25

Because NEPA contemplates a future-looking agency inquiry, the courts have been reluctant, at least in the absence of blatant bad-faith violations, to grant relief after the challenged project has been substantially or wholly completed, even in instances where the agency, in reaching the decision to build or finance the project in question, has acted in violation of NEPA-mandated preconstruction procedures. Depending upon the specific factual circumstances of each particular case, the courts have employed different rationales in reaching the conclusion that NEPA does not contemplate post-completion relief. For example, in some cases, courts find that they "can not undo what has already been done," and they therefore declare the action moot.4 In other cases, where the plaintiffs have not filed suit or sought injunctive relief until construction of the challenged project has proceeded to an advanced stage, courts have applied the equitable doctrine of laches to bar the plaintiffs' suit.5 In yet other instances, the courts simply deem the plaintiffs not to be entitled to any relief, based on the conclusion that countervailing considerations of public interest outweigh any possible benefits that might be obtained by halting or undoing the project.6

26

When injunctive relief is an appropriate remedy for purposes of fulfilling the objectives of NEPA, its issuance is limited by general equity principles, and the court should make a particularized analysis of the violations that have occurred, of the possibilities for relief, and of any countervailing societal interests that might be adversely affected by the issuance of an injunction. Environmental Defense Fund v. Marsh, 651 F.2d 983, 1005-06 (5th Cir. 1981); Natural Resources Defense Council, Inc. v. United States Nuclear Regulatory Com'n, 606 F.2d 1261, 1272-73 (D.C.Cir.1979). But if the violations of NEPA have been blatant, and if the public interest will not be irreparably harmed, an injunction may be ordered even if the project has proceeded to an advanced stage of completion. See, e.g., Marsh, supra (injunction ordered even though project 55% completed). Although on the same principles post-completion injunctive relief might perhaps theoretically be possible in extreme cases, we have not found a single case in which such relief was granted.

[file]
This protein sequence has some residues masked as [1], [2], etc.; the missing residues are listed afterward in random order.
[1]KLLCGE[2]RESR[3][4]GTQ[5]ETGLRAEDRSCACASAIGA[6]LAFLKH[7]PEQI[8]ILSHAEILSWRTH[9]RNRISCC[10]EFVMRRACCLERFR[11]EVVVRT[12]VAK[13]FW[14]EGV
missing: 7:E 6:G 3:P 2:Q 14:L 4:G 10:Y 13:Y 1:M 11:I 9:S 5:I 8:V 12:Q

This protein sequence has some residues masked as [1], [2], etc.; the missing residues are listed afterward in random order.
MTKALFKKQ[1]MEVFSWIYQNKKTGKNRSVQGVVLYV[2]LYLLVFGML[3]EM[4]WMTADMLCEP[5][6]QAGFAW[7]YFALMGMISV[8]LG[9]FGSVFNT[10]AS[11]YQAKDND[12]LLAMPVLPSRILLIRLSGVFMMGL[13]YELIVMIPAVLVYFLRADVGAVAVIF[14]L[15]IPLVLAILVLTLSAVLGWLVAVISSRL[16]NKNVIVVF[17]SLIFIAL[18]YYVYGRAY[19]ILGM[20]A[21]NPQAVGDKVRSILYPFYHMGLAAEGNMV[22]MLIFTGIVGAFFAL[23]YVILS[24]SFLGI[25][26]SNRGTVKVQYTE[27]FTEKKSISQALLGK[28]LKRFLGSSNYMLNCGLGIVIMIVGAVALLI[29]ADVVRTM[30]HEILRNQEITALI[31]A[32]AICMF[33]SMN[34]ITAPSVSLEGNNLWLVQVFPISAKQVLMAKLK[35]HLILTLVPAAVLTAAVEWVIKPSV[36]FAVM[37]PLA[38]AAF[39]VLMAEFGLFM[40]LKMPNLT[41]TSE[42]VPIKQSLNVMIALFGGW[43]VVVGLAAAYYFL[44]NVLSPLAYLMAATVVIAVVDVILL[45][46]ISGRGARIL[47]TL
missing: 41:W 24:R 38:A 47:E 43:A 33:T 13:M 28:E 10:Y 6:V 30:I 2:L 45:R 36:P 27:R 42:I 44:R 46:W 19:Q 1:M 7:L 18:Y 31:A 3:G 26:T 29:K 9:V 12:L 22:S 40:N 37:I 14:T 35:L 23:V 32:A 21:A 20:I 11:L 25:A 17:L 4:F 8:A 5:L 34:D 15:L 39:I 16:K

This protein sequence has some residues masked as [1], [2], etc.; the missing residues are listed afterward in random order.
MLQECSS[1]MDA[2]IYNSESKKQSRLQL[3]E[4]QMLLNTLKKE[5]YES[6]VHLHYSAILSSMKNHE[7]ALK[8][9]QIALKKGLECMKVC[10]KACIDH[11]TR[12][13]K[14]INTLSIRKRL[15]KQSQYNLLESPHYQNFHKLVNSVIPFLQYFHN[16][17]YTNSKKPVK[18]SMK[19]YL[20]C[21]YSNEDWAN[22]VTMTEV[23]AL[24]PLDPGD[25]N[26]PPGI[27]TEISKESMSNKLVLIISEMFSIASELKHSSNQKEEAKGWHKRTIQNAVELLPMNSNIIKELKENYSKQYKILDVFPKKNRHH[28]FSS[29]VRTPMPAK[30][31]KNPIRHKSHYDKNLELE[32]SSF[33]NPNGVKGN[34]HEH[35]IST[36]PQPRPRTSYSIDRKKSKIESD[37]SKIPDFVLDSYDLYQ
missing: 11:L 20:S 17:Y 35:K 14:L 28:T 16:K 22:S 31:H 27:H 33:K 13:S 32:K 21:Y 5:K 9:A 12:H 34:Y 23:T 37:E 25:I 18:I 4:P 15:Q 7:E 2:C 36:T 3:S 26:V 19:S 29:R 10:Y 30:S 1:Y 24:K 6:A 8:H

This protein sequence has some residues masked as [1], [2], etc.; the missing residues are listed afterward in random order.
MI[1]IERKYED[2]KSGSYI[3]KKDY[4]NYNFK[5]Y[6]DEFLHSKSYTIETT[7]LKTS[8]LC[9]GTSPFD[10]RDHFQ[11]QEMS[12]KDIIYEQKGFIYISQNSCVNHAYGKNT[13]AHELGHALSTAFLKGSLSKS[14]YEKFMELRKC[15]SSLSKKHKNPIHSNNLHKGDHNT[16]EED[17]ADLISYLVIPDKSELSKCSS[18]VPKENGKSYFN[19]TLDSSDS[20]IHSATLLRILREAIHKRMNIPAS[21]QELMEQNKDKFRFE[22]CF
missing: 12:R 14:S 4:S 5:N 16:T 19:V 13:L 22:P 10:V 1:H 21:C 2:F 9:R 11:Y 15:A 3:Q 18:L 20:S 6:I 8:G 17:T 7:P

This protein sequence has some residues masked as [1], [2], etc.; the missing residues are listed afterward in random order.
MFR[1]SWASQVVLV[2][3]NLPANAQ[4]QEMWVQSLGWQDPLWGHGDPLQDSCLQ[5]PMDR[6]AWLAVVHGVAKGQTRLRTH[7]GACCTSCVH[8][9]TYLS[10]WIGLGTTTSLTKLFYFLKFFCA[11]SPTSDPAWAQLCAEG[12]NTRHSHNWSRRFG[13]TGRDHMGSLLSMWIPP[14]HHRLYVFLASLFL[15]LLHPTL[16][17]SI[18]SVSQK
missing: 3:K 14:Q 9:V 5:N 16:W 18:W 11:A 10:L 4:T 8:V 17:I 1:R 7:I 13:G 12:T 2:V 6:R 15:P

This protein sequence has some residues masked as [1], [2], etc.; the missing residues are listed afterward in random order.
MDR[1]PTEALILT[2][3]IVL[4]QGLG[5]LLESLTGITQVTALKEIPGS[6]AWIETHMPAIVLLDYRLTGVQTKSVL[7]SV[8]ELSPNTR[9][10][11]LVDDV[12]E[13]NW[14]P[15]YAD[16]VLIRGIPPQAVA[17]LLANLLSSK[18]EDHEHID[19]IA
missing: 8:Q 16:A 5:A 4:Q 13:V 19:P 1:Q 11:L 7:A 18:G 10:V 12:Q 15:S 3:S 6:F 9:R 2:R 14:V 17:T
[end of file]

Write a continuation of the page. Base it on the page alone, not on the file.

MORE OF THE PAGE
27